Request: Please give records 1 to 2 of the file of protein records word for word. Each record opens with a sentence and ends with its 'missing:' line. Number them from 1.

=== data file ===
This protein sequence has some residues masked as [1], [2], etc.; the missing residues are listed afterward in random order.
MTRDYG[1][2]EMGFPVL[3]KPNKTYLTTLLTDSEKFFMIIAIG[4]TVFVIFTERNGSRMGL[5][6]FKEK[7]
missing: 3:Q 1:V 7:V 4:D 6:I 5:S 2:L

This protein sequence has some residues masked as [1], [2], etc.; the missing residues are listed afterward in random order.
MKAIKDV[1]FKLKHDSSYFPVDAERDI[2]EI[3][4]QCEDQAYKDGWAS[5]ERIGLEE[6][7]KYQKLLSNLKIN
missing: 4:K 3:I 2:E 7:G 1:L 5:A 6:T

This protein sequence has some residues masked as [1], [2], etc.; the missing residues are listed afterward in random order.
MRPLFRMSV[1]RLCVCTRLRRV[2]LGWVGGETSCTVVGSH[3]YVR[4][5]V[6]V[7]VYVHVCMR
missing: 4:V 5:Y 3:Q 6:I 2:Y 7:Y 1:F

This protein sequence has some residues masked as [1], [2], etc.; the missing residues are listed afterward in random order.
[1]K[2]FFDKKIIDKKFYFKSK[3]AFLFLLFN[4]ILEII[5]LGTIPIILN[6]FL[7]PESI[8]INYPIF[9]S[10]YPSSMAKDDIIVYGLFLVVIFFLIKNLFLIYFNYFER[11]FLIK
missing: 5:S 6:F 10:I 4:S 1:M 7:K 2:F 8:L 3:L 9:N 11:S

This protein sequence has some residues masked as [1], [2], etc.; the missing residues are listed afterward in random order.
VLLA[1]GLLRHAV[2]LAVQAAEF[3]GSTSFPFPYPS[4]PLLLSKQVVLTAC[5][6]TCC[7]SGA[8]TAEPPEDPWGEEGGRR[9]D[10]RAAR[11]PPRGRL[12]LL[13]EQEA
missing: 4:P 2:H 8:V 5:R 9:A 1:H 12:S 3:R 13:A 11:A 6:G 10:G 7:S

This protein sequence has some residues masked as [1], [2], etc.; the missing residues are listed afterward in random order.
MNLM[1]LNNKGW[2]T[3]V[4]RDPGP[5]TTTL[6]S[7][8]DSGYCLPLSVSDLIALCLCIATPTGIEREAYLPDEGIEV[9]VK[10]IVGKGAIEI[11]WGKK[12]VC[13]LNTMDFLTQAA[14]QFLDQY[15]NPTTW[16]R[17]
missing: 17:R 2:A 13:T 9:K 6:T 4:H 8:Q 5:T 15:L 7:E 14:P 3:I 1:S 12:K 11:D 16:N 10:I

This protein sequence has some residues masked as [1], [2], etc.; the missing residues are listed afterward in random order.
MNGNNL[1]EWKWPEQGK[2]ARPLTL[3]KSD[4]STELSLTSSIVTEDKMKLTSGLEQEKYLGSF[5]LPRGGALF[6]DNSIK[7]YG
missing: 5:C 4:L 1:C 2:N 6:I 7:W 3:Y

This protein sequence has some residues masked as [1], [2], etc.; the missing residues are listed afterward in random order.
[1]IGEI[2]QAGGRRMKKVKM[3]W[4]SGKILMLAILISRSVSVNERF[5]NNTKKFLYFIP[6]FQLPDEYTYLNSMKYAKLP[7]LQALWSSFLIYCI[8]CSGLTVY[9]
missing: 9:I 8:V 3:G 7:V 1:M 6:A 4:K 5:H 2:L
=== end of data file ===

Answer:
This protein sequence has some residues masked as [1], [2], etc.; the missing residues are listed afterward in random order.
MTRDYG[1][2]EMGFPVL[3]KPNKTYLTTLLTDSEKFFMIIAIG[4]TVFVIFTERNGSRMGL[5][6]FKEK[7]
missing: 3:Q 1:V 7:V 4:D 6:I 5:S 2:L

This protein sequence has some residues masked as [1], [2], etc.; the missing residues are listed afterward in random order.
MKAIKDV[1]FKLKHDSSYFPVDAERDI[2]EI[3][4]QCEDQAYKDGWAS[5]ERIGLEE[6][7]KYQKLLSNLKIN
missing: 4:K 3:I 2:E 7:G 1:L 5:A 6:T